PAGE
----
Caren B. Les, firstname.lastname@example.org
LONDON – A tabletop instrument in development may have the potential to produce bright,
spatially coherent synchrotron x-rays similar in energy and quality to those generated
by some of the largest x-ray facilities in the world. Such x-rays could enable imaging
of complex systems on nanometer and femtosecond scales, accommodating a variety
of applications not feasible with the larger-scale facilities.
“The uses of synchrotrons are many – the main application
until now has probably been in crystallography – allowing us to determine
the structure of chemicals as complex as simple viruses or as technologically important
as semiconductors and magnetic materials,” said Dr. Zulfikar Najmudin, a reader
at Imperial College London and leader of the investigative team, which includes
members from the University of Michigan, Ann Arbor, and Instituto Superior Técnico
in Lisbon, Portugal.
An x-ray radiograph of a resolution
test target demonstrates that the x-rays produced with a tabletop laser-plasma interaction
have a source size of 1 μm and peak brightness comparable to that of third-generation
synchrotrons. Courtesy of Dr. Zulfikar Najmudin, Imperial College London.
X-ray techniques also are used to examine mechanical systems,
medical samples, and artwork and archaeological artifacts – all applications
that require transporting a sample to a large-scale synchrotron facility such as
the European Synchrotron Radiation Facility (ESRF) in Grenoble, France, or the Advanced
Light Source (ALS) at Lawrence Berkeley National Laboratory in California. “Our
compact source, though not quite as bright, could be implemented much more widely,”
He and his team, whose report was published online in Nature Physics
on Oct. 24, 2010, demonstrated the use of new laser-driven plasma accelerators to
produce the intrinsically ultrafast beams of hard x-rays.
It has taken a couple of major advances to bring plasma accelerators
to the forefront, he said. “Rapidly advancing laser technology has made the
prospect of driving a plasma accelerator with lasers a real possibility.”
Lasers now can focus light to more than 1019 W/cm2 (compared with
103 for the brightest sunlight) and in extremely short laser pulses, with durations
less than 30 fs (only about 10 oscillations of the laser). These short, very intense
pulses are ideal for driving a plasma accelerator in a scheme called a laser wakefield.
Najmudin’s and other groups have accelerated electrons to
GeV levels. “At this kind of energy, the electrons begin to emit x-rays strongly
if they are accelerated transversely in what is usually called a wiggler, or undulator,”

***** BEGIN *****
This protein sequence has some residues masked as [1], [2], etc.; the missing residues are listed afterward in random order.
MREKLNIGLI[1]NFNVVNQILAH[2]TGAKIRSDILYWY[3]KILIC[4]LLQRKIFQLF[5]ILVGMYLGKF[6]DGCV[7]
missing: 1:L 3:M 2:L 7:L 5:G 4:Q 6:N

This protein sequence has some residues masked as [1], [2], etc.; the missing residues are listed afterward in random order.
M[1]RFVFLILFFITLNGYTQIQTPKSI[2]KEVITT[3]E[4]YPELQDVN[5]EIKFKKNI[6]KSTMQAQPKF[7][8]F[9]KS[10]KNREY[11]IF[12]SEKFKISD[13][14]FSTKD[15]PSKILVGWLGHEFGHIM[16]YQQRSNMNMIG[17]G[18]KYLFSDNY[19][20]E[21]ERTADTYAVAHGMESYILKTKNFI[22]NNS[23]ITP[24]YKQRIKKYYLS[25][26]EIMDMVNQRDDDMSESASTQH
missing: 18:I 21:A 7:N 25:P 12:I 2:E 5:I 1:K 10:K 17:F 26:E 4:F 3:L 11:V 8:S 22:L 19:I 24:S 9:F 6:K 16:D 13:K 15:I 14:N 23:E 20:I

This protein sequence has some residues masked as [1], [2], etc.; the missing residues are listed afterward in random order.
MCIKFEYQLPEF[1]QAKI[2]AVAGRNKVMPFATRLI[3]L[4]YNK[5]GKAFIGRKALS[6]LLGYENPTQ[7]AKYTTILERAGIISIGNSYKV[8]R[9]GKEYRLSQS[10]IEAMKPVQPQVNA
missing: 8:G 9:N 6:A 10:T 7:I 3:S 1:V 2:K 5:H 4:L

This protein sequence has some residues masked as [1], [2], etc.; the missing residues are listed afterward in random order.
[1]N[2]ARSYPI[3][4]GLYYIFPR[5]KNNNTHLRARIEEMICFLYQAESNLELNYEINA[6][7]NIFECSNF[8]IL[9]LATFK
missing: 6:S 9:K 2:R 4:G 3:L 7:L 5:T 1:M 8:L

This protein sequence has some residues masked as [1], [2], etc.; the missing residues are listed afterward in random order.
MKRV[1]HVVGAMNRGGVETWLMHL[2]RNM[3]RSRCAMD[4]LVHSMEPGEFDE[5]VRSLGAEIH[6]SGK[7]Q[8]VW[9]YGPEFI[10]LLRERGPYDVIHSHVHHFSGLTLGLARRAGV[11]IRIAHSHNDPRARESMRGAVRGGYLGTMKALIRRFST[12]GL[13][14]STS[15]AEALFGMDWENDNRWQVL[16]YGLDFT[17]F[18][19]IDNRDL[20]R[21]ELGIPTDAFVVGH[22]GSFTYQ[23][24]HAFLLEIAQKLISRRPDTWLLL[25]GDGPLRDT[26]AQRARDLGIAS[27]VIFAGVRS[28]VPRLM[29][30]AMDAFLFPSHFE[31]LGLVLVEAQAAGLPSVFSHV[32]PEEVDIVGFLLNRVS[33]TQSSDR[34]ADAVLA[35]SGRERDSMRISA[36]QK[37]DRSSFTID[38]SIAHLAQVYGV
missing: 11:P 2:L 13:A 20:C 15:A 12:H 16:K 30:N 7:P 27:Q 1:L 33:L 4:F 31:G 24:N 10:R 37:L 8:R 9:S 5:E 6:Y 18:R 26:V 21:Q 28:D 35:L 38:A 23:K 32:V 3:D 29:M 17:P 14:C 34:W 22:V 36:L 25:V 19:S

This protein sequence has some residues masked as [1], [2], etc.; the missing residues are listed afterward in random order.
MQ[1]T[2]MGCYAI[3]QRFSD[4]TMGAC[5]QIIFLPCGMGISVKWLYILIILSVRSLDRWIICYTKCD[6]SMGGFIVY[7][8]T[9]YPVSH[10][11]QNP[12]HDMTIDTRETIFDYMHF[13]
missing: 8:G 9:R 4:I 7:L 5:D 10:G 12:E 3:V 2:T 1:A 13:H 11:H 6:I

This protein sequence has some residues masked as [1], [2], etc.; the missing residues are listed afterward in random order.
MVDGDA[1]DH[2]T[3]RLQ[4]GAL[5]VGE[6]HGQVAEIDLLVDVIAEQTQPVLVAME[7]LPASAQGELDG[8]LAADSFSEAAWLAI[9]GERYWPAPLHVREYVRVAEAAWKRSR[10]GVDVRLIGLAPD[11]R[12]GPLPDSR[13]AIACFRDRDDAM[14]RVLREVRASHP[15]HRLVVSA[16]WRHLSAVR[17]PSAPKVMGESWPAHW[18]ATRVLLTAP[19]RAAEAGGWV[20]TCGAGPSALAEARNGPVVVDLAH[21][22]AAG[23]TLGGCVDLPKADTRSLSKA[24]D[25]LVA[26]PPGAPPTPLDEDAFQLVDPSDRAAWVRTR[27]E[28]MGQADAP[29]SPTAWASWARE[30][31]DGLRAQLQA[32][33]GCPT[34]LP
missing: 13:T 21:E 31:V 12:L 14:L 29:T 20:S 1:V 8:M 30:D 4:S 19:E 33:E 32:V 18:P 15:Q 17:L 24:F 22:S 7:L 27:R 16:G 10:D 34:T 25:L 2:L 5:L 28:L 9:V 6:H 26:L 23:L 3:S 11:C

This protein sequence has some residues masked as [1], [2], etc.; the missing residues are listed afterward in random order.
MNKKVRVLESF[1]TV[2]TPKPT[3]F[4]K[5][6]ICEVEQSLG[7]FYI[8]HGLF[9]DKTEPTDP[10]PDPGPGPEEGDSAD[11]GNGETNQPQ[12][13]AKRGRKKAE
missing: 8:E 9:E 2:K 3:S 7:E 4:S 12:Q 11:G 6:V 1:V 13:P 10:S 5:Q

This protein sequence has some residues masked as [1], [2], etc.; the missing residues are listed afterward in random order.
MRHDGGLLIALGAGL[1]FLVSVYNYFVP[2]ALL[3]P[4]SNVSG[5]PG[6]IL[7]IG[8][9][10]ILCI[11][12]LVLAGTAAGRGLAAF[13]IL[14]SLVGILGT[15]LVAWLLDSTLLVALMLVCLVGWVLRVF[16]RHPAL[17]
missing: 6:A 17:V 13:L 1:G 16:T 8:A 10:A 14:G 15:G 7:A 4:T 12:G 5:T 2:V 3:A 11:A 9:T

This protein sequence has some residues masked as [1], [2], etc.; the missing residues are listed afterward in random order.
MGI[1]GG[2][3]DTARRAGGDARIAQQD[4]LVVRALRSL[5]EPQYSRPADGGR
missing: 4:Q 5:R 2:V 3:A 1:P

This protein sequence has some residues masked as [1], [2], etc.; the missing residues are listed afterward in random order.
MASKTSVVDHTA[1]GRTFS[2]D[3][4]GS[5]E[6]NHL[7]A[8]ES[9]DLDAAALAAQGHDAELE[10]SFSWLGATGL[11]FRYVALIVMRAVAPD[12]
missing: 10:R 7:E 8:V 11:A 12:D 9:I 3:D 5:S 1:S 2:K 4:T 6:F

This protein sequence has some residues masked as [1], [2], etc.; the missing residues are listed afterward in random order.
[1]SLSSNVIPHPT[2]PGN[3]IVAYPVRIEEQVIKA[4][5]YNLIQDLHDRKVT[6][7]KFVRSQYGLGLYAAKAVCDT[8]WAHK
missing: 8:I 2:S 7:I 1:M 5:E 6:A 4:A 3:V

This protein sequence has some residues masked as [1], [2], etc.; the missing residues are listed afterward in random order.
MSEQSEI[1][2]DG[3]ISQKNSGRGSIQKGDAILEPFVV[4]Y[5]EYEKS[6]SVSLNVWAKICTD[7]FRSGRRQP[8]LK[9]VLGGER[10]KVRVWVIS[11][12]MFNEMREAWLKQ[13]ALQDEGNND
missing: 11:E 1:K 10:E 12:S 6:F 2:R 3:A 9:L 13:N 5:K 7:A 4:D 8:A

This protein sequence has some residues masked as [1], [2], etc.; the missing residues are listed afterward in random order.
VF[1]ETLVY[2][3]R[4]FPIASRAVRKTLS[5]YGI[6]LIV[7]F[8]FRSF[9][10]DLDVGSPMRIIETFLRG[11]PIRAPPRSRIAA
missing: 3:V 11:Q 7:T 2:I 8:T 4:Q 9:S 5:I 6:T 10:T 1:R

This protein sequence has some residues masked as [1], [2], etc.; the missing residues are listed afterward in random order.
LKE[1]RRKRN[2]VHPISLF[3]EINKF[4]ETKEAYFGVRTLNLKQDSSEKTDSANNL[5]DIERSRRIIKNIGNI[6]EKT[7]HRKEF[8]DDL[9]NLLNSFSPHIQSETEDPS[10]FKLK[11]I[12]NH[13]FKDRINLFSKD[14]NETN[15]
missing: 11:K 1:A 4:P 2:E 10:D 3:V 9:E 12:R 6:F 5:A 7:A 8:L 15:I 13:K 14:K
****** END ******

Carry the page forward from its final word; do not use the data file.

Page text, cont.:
he said. “Hence, it became obvious that, with our accelerator, we should be
able to witness strong radiation emission, too.”
Conceptually, the experiment is simple: “The intense laser
beam passes through a [helium] gas puff, instantly ionizing it,” Najmudin
explained. “Due to its enormous ‘light pressure,’ electrons are
expelled away from the light pulse, whilst ions remain immobile, thus creating a
large electric field due to this charge separation.
“The electric field can indeed be so large that it can pull
some of the background electrons and accelerate them so much that they can stay
in the accelerating phase of the accelerating structure – in much the same
way a surfer with enough speed can be pulled along by an ocean wave. The fields
are so huge that they can accelerate electrons up to the GeV level in merely a centimeter.”
Apart from the laser, the whole device is very small. The acceleration
takes only a centimeter, and the chamber to house the components – including
a focusing optic and a magnet to separate the electron and x-ray beams – is
about 1 m in length.
“But it does need a state-of-the-art laser,” Najmudin
said, “such as the Gemini laser at the Rutherford-Appleton Laboratory in the
UK, where we have demonstrated ~GeV acceleration of electrons, or the Hercules laser
at the University of Michigan, where the experiment documented in our article was
Any accelerating charge radiates electromagnetic radiation, he
said. In the first synchrotron accelerators, this radiation was found to come off
whenever the electron beam was accelerated around a corner by a magnet (to keep
it going in a circle). As a result, all x-rays given off by electron beams in an
accelerator are usually called synchrotron x-rays.
“If made to ‘wiggle’ transverse to their motion,
the radiation is then reinforced by each wiggle and so is produced in a beam in
the direction of motion of the particle,” he said. “This is how a typical
synchrotron facility works – such as the ESRF or the ALS – using magnets
in a device called an undulator to cause the electrons to wiggle and so emit x-rays.
“In plasma, this is further simplified because the wakefield,
as well as having accelerating fields, also has focusing fields. Hence, electrons
that move off the laser axis are pulled back, overshoot the center and then start
into an oscillation around this axis.”
This means that the plasma acts as accelerator and wiggler all
in one. And because of the huge fields of the device, the acceleration is greater
and the oscillation wavelength significantly shorter, “meaning that the radiation
can be in the x-ray regime for smaller electron energies,” Najmudin said.
“The small spatial size also means that the device will
have high spatial resolution and exhibit spatial coherence, which allows the application
of some advanced imaging techniques, such as phase contrast imaging, [and] x-ray
imaging of finer details than typically possible in a medical x-ray,” he added.